Musculoskeletal Disorders

Musculoskeletal Disorders


Developmental dysplasia of the hip (DDH) is an abnormal development or dislocation of the hip joint present from birth.

DDH can be unilateral or bilateral. It affects the left hip more often (67%) than the right. This abnormality occurs in three degrees of severity:

  • dislocatable — hip positioned normally but manipulation can cause dislocation

  • subluxatable — femoral head rides on edge of acetabulum

  • dislocated — femoral head totally outside the acetabulum.


Unknown, but genetic factors may play a role.

Risk Factors

  • Breech delivery (malposition in utero; DDH is 10 times more common with breech delivery than after cephalic delivery)

  • Elevated maternal relaxin

  • Large neonates and twins (more common)


Muscular dystrophy is a group of congenital disorders characterized by progressive symmetric wasting of skeletal muscles without neural or sensory defects. Paradoxically, some wasted muscles tend to enlarge (pseudohypertrophy) because connective tissue and fat replace muscle tissue, giving a false impression of increased muscle mass. The prognosis varies with the form of disease. The four main types of muscular dystrophy include:

  • Duchenne’s or pseudohypertrophic (50% of all cases) — strikes during early childhood, is usually fatal during the second decade of life, and affects 13 to 33 per 100,000 persons, mostly males

  • Becker’s or benign pseudohypertrophic (milder form of Duchenne’s) — becomes apparent between ages 5 and 15, is usually fatal by age 50, and affects 1 to 3 per 100,000 persons, mostly males

  • Facioscapulohumeral (Landouzy-Dejerine) and limb-girdle — usually manifests in second to fourth decades of life, doesn’t shorten life expectancy, and affects both sexes equally.


Genetic Mechanisms, Typically Causing an Enzymatic or Metabolic Defect

  • Duchenne’s or Becker’s muscular dystrophy — X-linked recessive disorders; mapped to the Xp21 locus for the muscle protein dystrophin, which is essential for maintaining muscle cell membrane; muscle cells deteriorate or die without it

  • Limb-girdle muscular dystrophy — autosomal recessive disorder

  • Facioscapulohumeral muscular dystrophy — autosomal dominant disorder


Osteomyelitis is a bone infection characterized by progressive inflammatory destruction after the formation of new bone. It commonly results from a combination of local trauma — usually trivial but causing a hematoma — and an acute infection originating elsewhere in the body. Although osteomyelitis usually remains localized, it can spread through the bone to the marrow, cortex, and periosteum.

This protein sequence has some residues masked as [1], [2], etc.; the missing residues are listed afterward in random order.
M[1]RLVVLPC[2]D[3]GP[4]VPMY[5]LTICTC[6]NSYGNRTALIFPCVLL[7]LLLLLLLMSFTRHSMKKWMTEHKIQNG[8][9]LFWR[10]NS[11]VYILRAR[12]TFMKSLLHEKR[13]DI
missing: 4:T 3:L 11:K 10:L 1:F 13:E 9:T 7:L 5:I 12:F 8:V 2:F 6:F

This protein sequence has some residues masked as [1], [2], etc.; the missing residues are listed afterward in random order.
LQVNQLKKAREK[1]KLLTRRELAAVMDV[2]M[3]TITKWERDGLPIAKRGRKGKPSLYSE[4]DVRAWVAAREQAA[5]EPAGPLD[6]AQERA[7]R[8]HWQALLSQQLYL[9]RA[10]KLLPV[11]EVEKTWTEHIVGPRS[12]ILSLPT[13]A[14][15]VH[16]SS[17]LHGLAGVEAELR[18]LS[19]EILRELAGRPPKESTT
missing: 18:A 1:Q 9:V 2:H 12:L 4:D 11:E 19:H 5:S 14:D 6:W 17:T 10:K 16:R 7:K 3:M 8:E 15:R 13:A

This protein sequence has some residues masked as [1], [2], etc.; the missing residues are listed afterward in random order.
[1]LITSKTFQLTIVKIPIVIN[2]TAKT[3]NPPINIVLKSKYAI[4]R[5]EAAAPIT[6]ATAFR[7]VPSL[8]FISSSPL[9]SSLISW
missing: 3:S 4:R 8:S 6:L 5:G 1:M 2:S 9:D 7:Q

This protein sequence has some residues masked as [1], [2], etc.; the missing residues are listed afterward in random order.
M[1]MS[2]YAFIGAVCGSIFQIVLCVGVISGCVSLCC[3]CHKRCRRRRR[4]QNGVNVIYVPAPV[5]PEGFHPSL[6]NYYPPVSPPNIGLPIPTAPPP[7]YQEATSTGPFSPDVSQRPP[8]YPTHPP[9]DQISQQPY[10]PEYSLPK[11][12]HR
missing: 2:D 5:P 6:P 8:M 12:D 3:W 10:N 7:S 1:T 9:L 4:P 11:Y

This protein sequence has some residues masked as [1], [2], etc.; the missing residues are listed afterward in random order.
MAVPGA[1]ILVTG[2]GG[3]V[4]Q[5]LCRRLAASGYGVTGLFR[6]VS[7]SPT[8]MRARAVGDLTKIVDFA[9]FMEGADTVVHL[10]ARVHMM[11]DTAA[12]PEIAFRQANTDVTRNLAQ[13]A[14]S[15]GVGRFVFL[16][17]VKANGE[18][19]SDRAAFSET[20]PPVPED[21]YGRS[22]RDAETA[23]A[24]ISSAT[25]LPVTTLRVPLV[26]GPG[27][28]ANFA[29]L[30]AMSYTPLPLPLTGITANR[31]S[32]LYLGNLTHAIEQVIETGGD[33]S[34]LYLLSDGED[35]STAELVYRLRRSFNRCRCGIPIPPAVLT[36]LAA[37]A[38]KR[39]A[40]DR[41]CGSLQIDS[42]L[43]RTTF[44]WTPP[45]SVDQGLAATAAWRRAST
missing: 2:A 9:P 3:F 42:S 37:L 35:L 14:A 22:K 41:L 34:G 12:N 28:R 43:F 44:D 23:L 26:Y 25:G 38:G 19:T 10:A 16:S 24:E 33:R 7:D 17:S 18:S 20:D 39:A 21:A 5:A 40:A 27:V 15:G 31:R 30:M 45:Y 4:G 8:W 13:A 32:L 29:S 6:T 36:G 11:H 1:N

Osteomyelitis is usually classified as acute if symptoms have been present for less than 2 weeks, subacute between 2 weeks and 3 months, or chronic if greater than 3 months (Chiappini et al., 2016).

Acute osteomyelitis is usually a blood-borne disease and most commonly affects rapidly growing children, with an estimated incidence of 8 cases per 100,000 children/year and a male:female ratio of 2:1. The long bones, such as the femur, are the most frequently involved and the lower extremities are more affected than the upper extremities (Yeo & Ramachandran, 2014). Although rare, with chronic osteomyelitis, drainage of the sinus tracts may be necessary and widespread lesions may be present. Possible consequences may include amputation of an arm or leg when resistant chronic osteomyelitis causes severe, unrelenting pain and decreased function due to weakened bone cortex.


  • Minor traumatic injury

  • Acute infection originating elsewhere in the body

  • Staphylococcus aureus (most common)

  • Streptococcus pyogenes

  • Pneumococcus species

  • Pseudomonas aeruginosa

  • Escherichia coli

  • Proteus vulgaris

  • Pasteurella multocida (part of normal mouth flora in cats and dogs)


Primary malignant bone tumors (also called sarcomas of the bone and bone cancer) are rare, and while constituting only 1% of new cancer diagnoses, it accounts for 2% of cancer deaths (Zhang et al., 2016). The incidence is approximately 8 cases per million/year (Aggerholm-Pedersen et al., 2014). Most bone tumors are secondary, caused by seeding from a primary site.



Suggested Mechanisms

  • Rapid bone growth — Children and young adults with primary bone tumors are much taller than average.

  • Heredity

  • Trauma

  • Excessive radiotherapy


Scoliosis is a lateral curvature of the thoracic, lumbar, or thoracolumbar spine. The curve may be convex to the right (more common in thoracic curves) or to the left (more common in lumbar curves). Rotation of the vertebral column around its axis may cause rib cage deformity. Scoliosis may be associated with kyphosis (humpback) and lordosis (swayback).



  • Poor posture

  • Uneven leg length


  • Congenital — wedge vertebrae, fused ribs or vertebrae, and hemivertebrae

  • Paralytic or musculoskeletal — asymmetric paralysis of trunk muscles due to polio, cerebral palsy, or muscular dystrophy

  • Idiopathic — most common; appears in a previously straight spine during the growing years; may be transmitted as an autosomal dominant or multifactorial trait